My father's death was just the beginning of my tendency to repress feelings as they came about. I dealt, or should I say did not deal, with the confusion of my emotions by bottling them inside. They only built-up and festered as I kept them inside, but I believe that as time went on I felt it was easier to push them to the side. The emotions I repressed over the years were shock, sadness, loneliness, anger, guilt, and probably more. I did not escape these emotions unharmed; they waited and eventually caught up to me towards the end of my freshmen year in high school.

Even today I cannot tell you the day my disorder started, but I do now know where it came from. I ended my freshmen year with anticipation for an exciting, care-free summer. Around this time, I had also gotten into the schedule of attending the gym daily and I was very serious about getting and staying fit. I suppose staying fit also consisted of eating different as well as healthier. Although I grew up in a very healthy-based, organic eating environment, heightened after my father's heart attack, I began to also feel the need to restrict certain foods for fear of being unfit.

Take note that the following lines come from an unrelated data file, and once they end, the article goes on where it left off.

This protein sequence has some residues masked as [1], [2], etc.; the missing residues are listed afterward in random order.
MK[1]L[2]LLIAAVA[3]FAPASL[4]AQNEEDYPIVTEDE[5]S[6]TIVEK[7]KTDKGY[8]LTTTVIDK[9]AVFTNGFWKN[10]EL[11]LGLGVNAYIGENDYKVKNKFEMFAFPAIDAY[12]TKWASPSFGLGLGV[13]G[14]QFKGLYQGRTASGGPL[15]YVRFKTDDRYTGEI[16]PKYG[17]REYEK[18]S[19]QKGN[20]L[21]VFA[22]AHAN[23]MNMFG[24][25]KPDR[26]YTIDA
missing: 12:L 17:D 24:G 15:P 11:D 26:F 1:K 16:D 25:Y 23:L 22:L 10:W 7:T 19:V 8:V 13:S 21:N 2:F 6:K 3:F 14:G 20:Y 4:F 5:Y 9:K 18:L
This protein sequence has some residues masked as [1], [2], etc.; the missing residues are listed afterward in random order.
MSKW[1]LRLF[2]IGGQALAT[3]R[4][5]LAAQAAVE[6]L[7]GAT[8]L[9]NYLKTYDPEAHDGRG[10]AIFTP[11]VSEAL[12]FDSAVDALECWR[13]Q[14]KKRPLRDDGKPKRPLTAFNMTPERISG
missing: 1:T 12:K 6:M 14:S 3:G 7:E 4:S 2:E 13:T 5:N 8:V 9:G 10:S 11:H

We had a girl's trip consisting of myself, mom, sister, and cousin to St. John towards the beginning of July. It was our second time vacationing in St. John; the first being with close family friends and my mom, dad, and sister. I did not realize it at the time and although I was having an amazing time in a beautiful place with people I really loved, being there without my father was also a huge trigger for my habits. By the time we left for our trip, I was consciously planning out what I would eat in one day and food had become something that was on my mind much of the time. I had also lost weight by this time, and as our trip progressed my mother became more concerned. She would occasionally announce her worry, but I continued to brush her considerations off; even showing frustration towards her because I did not want this to be taken away from me.